How To Make a Dreaded Cold Call

By | January 6, 2015

Even if you are good at selling in a face-to-face situation, using the telephone for a introductory call needs additional, different skills.  Known techniques must be applied in a new way.  If you normally work in an office in a sales function, you may not see yourself as a salesperson.  For you to make an introductory sales call you also need additional different skills.

Concentrate  on doing the job professionally by:

  • Doing an amount of simple research.  Have an idea of what they do.  That will give you an insight into their likely problems.
  • Getting the name of the buyer. During the call use it.
  • Holding fire until you speak to the buyer. You will get nowhere trying to sell to those with no need or buying power.
  • Giving brief details of your company – and showing that you know about theirs.
  • Collecting and recording information about their present situation. To do so avoid asking closed questions which result in yes/no answers.  Use open questions.  Those are questions which contain the words why, what, where, when, which, or how.  That way you will be given more information.
  • Exploring past problems and future worries.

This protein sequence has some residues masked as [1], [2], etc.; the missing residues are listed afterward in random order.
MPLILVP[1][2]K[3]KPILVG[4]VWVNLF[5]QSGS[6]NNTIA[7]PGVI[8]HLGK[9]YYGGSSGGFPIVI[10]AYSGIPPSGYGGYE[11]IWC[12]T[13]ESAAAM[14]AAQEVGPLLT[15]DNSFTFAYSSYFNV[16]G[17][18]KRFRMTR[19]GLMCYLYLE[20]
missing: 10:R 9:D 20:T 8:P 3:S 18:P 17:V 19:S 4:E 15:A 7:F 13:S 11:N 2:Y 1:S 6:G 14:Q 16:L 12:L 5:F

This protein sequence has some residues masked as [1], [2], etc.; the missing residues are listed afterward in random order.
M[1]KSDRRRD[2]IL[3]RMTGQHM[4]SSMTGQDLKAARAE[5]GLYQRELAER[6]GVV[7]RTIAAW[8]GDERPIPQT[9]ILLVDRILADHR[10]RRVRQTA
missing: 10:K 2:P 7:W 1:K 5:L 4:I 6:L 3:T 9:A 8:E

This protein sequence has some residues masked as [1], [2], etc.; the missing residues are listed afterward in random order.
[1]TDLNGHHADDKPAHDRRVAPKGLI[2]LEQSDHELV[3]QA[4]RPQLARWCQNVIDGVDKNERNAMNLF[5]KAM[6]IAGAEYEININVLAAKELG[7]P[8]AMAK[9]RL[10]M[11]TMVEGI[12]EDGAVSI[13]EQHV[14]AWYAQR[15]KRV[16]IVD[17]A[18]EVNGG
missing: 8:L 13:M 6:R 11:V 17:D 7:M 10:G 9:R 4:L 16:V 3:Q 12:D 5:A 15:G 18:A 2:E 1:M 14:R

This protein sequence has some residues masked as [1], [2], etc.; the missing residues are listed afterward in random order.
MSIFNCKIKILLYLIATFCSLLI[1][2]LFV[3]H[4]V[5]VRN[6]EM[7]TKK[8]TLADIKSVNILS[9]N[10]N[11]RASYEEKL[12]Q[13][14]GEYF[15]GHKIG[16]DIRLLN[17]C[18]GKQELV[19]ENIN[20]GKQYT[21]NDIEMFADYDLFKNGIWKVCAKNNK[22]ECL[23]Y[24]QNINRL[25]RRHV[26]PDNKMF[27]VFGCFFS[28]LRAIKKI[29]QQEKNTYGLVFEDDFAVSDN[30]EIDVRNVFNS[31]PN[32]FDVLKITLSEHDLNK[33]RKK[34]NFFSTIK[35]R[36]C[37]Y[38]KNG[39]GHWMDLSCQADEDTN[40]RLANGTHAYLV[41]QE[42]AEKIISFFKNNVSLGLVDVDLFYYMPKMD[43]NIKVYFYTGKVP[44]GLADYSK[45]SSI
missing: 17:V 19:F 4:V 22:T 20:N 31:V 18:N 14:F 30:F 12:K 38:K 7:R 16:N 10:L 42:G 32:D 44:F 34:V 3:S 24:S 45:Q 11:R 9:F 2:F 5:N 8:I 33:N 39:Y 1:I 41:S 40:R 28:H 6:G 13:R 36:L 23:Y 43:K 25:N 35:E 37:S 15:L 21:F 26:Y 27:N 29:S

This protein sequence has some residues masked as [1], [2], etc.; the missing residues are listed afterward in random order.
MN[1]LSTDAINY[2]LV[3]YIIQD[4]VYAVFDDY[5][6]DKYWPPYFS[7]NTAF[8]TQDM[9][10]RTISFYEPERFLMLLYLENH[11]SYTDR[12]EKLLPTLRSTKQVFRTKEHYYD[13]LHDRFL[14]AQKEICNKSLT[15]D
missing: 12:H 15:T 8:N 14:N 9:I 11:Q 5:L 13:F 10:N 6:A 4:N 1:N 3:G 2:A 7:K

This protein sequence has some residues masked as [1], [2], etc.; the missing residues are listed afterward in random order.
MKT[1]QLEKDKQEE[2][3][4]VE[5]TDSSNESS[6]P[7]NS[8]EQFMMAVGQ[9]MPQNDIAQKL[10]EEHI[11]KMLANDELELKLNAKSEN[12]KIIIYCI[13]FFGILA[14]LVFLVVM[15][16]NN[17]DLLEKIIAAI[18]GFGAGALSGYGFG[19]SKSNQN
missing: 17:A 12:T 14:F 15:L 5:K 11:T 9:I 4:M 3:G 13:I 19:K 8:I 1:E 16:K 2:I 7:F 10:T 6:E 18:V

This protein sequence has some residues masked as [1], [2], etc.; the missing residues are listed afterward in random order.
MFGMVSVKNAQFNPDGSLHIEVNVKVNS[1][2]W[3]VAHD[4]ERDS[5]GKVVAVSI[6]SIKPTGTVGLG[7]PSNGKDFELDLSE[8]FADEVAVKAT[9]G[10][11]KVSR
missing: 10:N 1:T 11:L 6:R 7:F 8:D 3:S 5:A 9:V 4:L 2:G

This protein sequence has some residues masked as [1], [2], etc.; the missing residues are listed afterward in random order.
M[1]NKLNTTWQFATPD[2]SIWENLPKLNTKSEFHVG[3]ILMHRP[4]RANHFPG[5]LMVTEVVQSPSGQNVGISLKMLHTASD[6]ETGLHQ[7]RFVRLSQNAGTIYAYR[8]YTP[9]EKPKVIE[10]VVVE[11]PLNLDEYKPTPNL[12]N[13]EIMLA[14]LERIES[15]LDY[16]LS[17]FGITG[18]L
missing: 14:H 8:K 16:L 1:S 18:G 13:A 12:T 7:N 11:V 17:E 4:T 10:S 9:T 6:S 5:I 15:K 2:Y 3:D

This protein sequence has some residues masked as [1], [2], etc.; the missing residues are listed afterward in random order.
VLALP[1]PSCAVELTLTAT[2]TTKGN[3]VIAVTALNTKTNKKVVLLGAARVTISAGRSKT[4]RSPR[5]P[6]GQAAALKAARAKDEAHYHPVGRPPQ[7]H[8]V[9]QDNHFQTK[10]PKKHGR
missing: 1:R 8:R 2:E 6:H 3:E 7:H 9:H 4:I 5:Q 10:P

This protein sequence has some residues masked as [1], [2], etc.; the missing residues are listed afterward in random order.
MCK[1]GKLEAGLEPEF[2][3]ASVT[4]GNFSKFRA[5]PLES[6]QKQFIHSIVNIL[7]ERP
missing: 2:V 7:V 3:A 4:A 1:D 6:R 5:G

• Underlining Benefits – what’s in it for them if they buy from you?
  • Finishing with an order or a commitment to the next step – for example an appointment for a salesperson to call.
  • If possible get an order number.

Do these things and your cold calls can be more effective.  Don’t – and you’ll be wasting your time and everyone else’s.

To make effective introductory sales calls on the telephone avoid:

  • Rushing into the call without preparation
  • Trying to sell to the wrong person – assistants, interns, etc.
  • Wasting time with irrelevant chit-chat
  • Making no notes of the call and its contents
  • Asking questions which call only for a yes/no answer
  • Running down their existing supplier
  • Failing to convert interest into an order or other form of commitment
  • Not tailoring the information you give to the person to whom you are talking
  • Inviting rejection
  • Rushing into your sales pitch

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